Why do you think this is the last straw for the religious leaders and they choose to kill him?
When you think of the kind of faith Jesus describes here in Mark (and again in verses 10:22-24), how does that make you feel? (encouraged?, frustrated?, inadequate?) Why?
Why do you think Jesus tells the story about the farmers and the vineyard?
What do the religious leaders’ actions toward Jesus (and Jesus’ words about them in verses 11:38-44) show us about how not to practice religion?
When you think about the “greatest commandments” (verses 12:29-31), which is the hardest part for you personally? How might God lead you to grow in that area?
Why do you think Jesus warns his disciples about these coming events? How would you have felt if you had been one of them?
Have you ever been amazed or confused by someone’s expression of worship (like the woman and the perfume)? Why do you think those at the table were so frustrated?
Why do you think none of the disciples can stay with Jesus (they will all either betray or desert him)?
What is Jesus claiming about who he is and his purpose by reading the passage from Isaiah?
What is Jesus saying when he talks about Elijah in verses 4:25-27? Why do the crowds love him the minute before and hate him after he says this?
What would have “amazed you” if you had been in the crowds following Jesus here? Has he ever amazed you in your own life experience?
If you had been Peter (a lifelong fisherman), how would you have reacted to Jesus and the nets full of fish? How about the man dying of leprosy when just a touch healed?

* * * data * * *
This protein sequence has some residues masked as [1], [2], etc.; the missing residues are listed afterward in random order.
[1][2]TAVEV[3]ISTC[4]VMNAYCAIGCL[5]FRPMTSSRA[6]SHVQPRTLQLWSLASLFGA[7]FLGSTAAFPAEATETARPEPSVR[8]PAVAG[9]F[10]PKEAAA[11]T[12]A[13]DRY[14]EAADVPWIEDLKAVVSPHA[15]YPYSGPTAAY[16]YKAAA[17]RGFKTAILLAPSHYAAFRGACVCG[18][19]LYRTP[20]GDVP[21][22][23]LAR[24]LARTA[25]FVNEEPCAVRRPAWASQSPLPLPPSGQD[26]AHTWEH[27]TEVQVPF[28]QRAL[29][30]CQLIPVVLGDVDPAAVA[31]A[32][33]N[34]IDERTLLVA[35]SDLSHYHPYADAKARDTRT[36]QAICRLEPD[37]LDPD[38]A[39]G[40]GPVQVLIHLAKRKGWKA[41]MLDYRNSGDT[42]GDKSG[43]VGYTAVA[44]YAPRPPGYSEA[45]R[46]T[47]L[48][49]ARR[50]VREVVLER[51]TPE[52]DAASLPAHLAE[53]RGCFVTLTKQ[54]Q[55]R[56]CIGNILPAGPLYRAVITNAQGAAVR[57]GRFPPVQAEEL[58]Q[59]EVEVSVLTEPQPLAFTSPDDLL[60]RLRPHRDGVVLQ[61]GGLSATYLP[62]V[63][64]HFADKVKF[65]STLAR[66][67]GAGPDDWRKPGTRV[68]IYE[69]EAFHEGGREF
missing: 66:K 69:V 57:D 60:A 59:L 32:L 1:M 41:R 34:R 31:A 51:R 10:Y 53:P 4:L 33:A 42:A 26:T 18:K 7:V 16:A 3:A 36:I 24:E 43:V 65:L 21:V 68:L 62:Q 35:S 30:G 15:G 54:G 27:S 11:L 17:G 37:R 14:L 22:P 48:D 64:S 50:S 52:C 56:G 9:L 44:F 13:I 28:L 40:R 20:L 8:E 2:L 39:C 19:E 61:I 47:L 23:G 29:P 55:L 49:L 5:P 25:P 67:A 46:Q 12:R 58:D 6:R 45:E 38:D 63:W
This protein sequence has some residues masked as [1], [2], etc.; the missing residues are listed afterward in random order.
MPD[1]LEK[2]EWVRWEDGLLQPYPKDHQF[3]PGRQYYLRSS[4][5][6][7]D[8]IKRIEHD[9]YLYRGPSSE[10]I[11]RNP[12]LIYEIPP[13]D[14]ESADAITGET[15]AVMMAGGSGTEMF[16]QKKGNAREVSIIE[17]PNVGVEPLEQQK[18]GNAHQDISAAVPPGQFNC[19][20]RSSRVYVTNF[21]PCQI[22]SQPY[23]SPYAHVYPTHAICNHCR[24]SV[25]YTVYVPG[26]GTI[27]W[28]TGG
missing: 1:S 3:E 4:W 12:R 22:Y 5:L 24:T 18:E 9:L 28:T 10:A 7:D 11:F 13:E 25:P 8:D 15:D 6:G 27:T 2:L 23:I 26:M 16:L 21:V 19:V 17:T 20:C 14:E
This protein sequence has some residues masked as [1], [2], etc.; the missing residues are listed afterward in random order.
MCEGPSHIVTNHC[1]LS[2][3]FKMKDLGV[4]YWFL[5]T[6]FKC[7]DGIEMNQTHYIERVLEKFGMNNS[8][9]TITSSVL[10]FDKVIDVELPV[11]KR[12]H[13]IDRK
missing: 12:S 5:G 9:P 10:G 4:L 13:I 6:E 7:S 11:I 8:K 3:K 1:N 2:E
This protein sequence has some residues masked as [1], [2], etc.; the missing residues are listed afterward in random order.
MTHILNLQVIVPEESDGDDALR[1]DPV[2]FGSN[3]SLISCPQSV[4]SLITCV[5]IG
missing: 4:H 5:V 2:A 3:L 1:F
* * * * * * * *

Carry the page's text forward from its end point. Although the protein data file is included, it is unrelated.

Why do you think Jesus (in the middle of amazing miracles and increasing crowds) “often withdrew to the wilderness” (verse 5:16)? How does this model differ from how we typically live?
When Jesus heals the paralyzed man, he seems to show that forgiving sin and healing are all within his power and part of his mission. Which of these is harder for you to trust him for?
The Pharisees here are stuck on the law about not working on the sabbath, but what is the larger principle Jesus is living out?
Verses 6:24-38 are some of Jesus’ “hardest” teachings. Which part is the most challenging to you? How might you follow Jesus in that area this week?
If you were to take a look at your life, what kinds of “fruit” (verses 6:43-45) would you notice?
As Luke writes of Jesus’ life, he seems to highlight Jesus’ interactions with “outsiders” and people who are often overlooked (like the Roman Officer, the widow, and the “sinful woman” here), Why do you think that is? What is he revealing about Jesus?
If you had been John (most likely in prison – see verse 3:20), what question would you have asked Jesus? How would Jesus’ response have made you feel?
What 2 kinds of people in Jesus contrasting in verses 7:41-48? Which do you feel more like today?
Which type of ground do you feel like this week? How might you allow God to soften your heart to what he wants to say to you today?
Why do you think the people who hear and see the demon-possessed man after he’s healed beg Jesus to leave? How do you think you would have reacted?
Jesus seems to continue to call people to deeper faith in his ability to change situations… how have you seen him deepen your faith?
How would you have felt (as one of the disciples) if Jesus asked to go “cast our demons and heal all diseases”… with “nothing for your journey”? Has God ever asked you to do anything that seemed beyond your ability?
Have you ever had an experience of God’s amazing power or providing in your life (like feeding 5000 at a time or being on the mountain when he transformed before their eyes)?
Why do you think Jesus talks so often to his disciples here about his coming death and the sacrifice it takes to follow him?
Do you believe God has given us the kind of “authority and power” that Jesus talks about in verse 10:19? Why or why not? How would it change your life if he has?
Why does Jesus use a Samaritan (people Jews hated) as the hero of the story in response to the man’s question in verse 10:29? What kind of person might he use if he were telling the story today?